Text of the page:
Witherspoon said her character is aware that “she is the most dynamic person in the room,” adding, “I think she’s hyperaware of a lot of things, and deeply upset.”
“I always — when I started playing this character, I was like, “I’m not sure I can play this character. And David and Jean-Marc and Nicole were like, “What are you talking about? You’re perfect for this character. “Really? I don’t know if I find that sort of offensive.” Bossy know-it-all, busybody. But then she becomes aware through the process, and as you get further into the series, you start to realize the reason that she is so controlling and so high-strung, and so tightly wound, is really because she’s concealing something very difficult for her to hold. And when she finally let’s it go in the end of this series, she can finally see her truth and become more of a — I don’t know — a little more mellow, I guess.”
Longtime friends Kidman and Witherspoon also dished on their very comfortable collaboration on “Big Little Lies.”
“We’re very, very close friends and we’re able to talk about anything. A lot of the conversation is personal and then we would do work. I love that it’s about women coming together and making something happen very quickly with friendship being the core of it. I mean, I’m speaking for, myself but — we’re both at a stage in our lives — I am — where I want to be with people I really like. I don’t want to be working on things with people that I’m not happy to be there. I want to be contributing and working with people that I like and love, and this is — this was the perfect combination.”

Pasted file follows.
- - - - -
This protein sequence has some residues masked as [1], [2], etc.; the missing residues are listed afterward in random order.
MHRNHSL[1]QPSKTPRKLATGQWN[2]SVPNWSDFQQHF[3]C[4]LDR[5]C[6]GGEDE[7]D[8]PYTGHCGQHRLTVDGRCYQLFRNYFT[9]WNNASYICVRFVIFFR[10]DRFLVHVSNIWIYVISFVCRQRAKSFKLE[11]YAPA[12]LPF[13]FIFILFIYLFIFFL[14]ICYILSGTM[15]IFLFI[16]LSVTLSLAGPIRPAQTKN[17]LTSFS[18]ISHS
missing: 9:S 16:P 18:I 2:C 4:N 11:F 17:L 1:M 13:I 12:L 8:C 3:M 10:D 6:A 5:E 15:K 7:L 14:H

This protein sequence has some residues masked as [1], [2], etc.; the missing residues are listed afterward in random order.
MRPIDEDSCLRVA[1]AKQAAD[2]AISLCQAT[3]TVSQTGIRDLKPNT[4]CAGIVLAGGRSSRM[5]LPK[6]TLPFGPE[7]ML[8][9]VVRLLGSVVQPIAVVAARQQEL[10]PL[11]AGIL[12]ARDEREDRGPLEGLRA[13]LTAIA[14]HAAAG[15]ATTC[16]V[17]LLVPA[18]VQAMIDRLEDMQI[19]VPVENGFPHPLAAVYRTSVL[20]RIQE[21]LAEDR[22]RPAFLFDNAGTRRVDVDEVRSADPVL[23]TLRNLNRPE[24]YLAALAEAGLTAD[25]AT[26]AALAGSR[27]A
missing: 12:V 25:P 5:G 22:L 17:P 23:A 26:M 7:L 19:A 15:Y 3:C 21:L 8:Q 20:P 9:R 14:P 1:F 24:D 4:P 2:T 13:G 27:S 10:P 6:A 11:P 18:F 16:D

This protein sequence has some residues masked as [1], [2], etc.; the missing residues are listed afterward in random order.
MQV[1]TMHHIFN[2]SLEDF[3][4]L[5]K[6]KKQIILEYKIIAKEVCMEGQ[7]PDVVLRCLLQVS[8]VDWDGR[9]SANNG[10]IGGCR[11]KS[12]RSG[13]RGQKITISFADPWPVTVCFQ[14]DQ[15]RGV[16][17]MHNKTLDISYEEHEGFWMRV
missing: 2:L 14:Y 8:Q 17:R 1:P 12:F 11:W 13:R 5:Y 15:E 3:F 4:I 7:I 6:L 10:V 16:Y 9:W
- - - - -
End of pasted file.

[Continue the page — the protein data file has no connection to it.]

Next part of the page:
“It’s a unique opportunity, first of all, working with these two beautiful, amazing, incredibly talented young women as well. It was such — I couldn’t believe you both signed on,” said Reese of co-stars Zoe and Shailene. “I called Nicole — I can’t believe it. We just got Shailene Woodley…. Zoë Kravitz is really going to do it? Are you kidding me?”
“And we were like “I can’t believe they want us,” Zoe added.
Witherspoon also explained “the beautiful thing” about the way director Jean-Marc works.
“It’s not like you sit and rehearse and rehearse. He doesn’t like a lot of rehearsal. He more encourages us to have dinner and like drink wine and talk about our lives and become real friends and actually share each others’ experience so that when you get to the actual scene on the day, there’s an understanding of each other that’s so much deeper than character,” she said. “It’s like we see each other as humans, and whatever they’re going through. I follow them all the time. We connect all the time. But we are on this journey as women. And it’s so interesting too because Nicole and I were reflecting about this during the shooting. For 25 years, I have been the only woman on set, so I had no other women to talk to. They call it like the Smurfette Syndrome where she’s got 100 Smurfs around, but she’s the only girl.”
“We’re Smurfettes. But honestly, it’s so refreshing to get to spend time with women. And there would be times where I couldn’t break my character. I would call Nicole and go “What do you think I should do with this scene? I can’t play this.” Or I would sit with Laura Dern in a car and go “My character — I just can’t say those words. What would you say if you had to say this?” And honestly, we just like nurtured each other’s performance. We would send each other articles and say “Did you see this?” It was really a collective performance of all of us. I really feel more strongly than anything I’ve ever done that this is the greatest ensemble experience I’ve ever had.”
“Big Little Lies” premieres Sunday, Feb. 19 at 9pm on HBO.